COVID-19 Vaccines Are Here: What You Need to Know!

Alyssa Strouse, MPH, Adult and Adolescent Immunization Coordinator, MDHHS Division of Immunization

Please note: Information in this article is updated as of December 17, 2020. Due to the nature of the rapidly evolving COVID-19 pandemic and COVID-19 vaccines, this information may have changed since that date.

Arrival of the COVID-19 vaccines are bringing hope for change and a possible end to the COVID-19 pandemic. In order to bring about this change, health care professionals are urged to get the vaccine and to encourage others to do so ( To combat this pandemic, we must obtain high rates of vaccination within the U.S population. As COVID-19 vaccines become more widely available, it is the job of health care and public health professionals to advocate for COVID-19 vaccine and to encourage the public to obtain this safe, effective vaccine.

On December 11, 2020, the U.S. Food and Drug Administration (FDA) issued the first Emergency Use Authorization (EUA) (
) for a vaccine in the prevention of COVID-19 in individuals 16 years of age and older. This EUA allows the Pfizer-BioNTech COVID-19 Vaccine to be distributed in the U.S. effective immediately. This was a critical step in making COVID-19 vaccine available as quickly as possible. On November 30, 2020 ModernaTX submitted an EUA request to the FDA for their COVID-19 vaccine. The FDA has yet to issue an EUA for Moderna’s vaccine, however we anticipate that this will be coming in the next few days. Due to the fact that initial supply of the vaccine is limited, the Centers for Disease Control and Prevention (CDC) recommended that priority groups be established. On December 3, 2020, based on recommendations from the Advisory Committee on Immunization Practices (ACIP) (, an independent panel of medical and public health experts, CDC recommended that COVID-19 vaccine be allocated to health care personnel and long-term care facility residents first. Read the entire Morbidity and Mortality Weekly Report (MMWR) here:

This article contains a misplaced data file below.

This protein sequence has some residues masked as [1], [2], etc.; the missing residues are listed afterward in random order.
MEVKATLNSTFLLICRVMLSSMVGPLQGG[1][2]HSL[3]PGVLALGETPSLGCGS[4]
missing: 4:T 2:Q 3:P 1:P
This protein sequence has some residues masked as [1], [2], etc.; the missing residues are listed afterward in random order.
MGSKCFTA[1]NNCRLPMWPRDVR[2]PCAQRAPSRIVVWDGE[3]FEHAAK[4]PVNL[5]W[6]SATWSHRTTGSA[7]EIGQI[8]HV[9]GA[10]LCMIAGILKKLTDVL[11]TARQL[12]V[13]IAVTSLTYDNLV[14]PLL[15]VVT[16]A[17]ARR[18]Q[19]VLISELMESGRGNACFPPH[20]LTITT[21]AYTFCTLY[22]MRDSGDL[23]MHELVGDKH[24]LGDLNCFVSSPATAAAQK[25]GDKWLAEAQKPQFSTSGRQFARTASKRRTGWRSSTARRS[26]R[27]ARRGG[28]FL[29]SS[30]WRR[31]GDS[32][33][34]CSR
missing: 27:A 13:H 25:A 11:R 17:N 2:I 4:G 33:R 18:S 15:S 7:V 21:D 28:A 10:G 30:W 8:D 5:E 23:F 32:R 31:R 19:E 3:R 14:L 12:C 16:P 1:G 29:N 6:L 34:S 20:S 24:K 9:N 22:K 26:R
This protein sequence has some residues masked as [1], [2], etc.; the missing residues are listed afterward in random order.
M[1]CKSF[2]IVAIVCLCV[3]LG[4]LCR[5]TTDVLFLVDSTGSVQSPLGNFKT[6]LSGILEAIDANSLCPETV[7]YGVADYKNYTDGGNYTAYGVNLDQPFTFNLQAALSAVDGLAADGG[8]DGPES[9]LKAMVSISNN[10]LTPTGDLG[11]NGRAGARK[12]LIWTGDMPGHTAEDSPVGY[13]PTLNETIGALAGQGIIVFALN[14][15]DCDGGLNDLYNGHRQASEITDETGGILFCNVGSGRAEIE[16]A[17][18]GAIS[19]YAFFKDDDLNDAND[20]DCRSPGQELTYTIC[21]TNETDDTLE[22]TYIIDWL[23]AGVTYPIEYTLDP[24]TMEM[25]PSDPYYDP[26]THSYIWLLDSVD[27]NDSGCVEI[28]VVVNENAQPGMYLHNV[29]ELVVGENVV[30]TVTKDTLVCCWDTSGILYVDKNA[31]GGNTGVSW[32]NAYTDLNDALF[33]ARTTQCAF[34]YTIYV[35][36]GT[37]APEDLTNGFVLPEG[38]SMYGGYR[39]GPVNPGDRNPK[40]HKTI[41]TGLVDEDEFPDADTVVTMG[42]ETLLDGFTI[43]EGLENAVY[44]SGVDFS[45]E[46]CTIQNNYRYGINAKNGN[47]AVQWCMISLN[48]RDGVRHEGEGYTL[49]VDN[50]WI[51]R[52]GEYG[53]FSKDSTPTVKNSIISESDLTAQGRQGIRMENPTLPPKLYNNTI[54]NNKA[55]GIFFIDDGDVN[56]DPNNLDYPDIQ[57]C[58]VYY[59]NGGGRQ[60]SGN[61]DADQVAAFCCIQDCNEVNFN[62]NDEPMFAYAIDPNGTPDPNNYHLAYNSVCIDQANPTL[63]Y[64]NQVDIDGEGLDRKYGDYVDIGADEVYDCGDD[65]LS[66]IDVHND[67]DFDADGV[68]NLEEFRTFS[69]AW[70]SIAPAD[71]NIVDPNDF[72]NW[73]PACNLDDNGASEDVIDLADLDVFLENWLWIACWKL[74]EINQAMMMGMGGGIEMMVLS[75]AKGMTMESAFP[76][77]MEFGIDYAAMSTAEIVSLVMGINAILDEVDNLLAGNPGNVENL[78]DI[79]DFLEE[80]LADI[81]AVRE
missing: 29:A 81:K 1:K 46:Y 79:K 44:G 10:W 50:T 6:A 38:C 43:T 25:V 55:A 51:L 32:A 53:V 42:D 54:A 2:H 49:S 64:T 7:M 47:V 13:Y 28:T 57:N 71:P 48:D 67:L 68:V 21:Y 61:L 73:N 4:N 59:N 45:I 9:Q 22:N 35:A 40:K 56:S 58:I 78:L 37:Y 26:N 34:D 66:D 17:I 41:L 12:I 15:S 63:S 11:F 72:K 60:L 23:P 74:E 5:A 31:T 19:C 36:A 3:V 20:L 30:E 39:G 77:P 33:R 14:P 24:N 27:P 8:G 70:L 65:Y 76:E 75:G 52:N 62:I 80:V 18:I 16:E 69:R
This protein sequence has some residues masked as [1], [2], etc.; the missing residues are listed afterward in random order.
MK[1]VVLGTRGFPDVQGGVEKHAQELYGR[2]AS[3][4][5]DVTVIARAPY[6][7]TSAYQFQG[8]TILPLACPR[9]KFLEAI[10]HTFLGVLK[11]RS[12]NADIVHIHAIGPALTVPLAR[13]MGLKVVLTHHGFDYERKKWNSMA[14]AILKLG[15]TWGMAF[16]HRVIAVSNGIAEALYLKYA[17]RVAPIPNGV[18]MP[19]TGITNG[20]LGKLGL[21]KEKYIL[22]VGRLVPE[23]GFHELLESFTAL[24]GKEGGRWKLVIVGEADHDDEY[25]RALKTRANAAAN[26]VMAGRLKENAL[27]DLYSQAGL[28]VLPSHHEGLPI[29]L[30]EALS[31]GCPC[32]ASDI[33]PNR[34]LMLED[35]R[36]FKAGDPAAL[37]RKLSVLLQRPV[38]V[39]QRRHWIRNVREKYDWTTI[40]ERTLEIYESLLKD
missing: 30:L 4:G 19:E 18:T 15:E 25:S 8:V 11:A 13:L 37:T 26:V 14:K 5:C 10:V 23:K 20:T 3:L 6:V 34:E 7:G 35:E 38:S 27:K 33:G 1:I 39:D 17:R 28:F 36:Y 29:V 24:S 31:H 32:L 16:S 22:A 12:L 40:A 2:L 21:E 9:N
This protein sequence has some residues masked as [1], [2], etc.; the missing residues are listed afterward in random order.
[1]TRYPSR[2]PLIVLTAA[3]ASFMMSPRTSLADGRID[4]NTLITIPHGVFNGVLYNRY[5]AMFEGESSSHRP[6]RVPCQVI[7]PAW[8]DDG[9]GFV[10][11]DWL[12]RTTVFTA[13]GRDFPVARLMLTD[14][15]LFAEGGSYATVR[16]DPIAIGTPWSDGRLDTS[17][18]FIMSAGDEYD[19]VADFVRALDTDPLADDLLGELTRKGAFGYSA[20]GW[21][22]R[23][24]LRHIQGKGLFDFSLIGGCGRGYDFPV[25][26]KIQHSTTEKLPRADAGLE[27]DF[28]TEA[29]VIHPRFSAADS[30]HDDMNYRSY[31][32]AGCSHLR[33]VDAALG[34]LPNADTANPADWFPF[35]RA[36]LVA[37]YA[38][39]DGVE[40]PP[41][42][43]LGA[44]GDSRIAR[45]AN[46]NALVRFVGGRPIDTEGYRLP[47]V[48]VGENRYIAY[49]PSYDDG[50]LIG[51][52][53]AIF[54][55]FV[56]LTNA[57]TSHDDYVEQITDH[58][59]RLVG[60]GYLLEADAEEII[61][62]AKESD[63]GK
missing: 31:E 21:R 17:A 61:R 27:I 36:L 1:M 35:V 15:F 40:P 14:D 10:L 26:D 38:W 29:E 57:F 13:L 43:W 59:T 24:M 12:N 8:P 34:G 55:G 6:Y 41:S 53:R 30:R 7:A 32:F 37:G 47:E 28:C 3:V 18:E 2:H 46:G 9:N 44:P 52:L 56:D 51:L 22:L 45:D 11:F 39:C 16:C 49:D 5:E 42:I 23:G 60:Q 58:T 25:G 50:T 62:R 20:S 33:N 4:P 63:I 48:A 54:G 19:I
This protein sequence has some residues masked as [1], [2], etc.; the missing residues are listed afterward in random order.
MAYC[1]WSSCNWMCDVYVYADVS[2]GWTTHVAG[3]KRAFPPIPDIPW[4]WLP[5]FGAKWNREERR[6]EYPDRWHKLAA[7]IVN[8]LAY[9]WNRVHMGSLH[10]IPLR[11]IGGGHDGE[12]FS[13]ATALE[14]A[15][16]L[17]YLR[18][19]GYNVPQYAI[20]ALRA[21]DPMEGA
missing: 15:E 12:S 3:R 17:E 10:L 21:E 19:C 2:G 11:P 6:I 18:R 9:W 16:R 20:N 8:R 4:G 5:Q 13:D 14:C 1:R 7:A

Although the COVID-19 vaccines were made more quickly than other vaccines, the safety of the vaccines were of utmost priority. No steps were omitted in the process of developing these safe, effective vaccines. Phase III trials for COVID-19 vaccines have been as large as those for other vaccines, including tens of thousands of participants. COVID-19 vaccines will be approved using the FDA’s EUA process, rather than the typical Biologics Licensing Application (BLA) process due to the emergency being faced as a result of the pandemic. The main difference between these processes is that under the EUA process the vaccine can be approved more quickly, however companies are required to continue monitoring trial participants, even after the EUA is issued, and submit subsequent findings to the FDA. For more information on the safety of COVID-19 vaccines, as well as additional frequently asked questions, visit the Children’s Hospital of Philadelphia’s COVID-19 Vaccines FAQ at

As the COVID-19 pandemic continues to change, CDC and the Michigan Department of Health and Human Services (MDHHS) are working diligently to keep health care providers and the public informed. For more information from CDC on Coronavirus Disease and Vaccines, visit In addition, MDHHS has created a website,, to keep Michiganders up-to-date on COVID-19 resources, as well as information regarding the prioritization and distribution of COVID-19 vaccines. This website includes an interactive COVID-19 dashboard where health care providers and the public can track the number of providers enrolled in Michigan’s COVID Vaccination Program, the number of COVID-19 vaccines shipped, and the number of doses administered in Michigan. The vaccination data provided on this COVID-19 Vaccine Dashboard is from data reported to the Michigan Care Improvement Registry (MCIR). As part of the COVID Vaccination Program, providers are required to report COVID-19 vaccination data to MCIR.

Over 40,000 brave volunteers have stepped up to make COVID-19 vaccines a reality. Now it is time for health care professionals to roll up their sleeves and set the tone for promoting vaccine confidence and putting an end to COVID-19.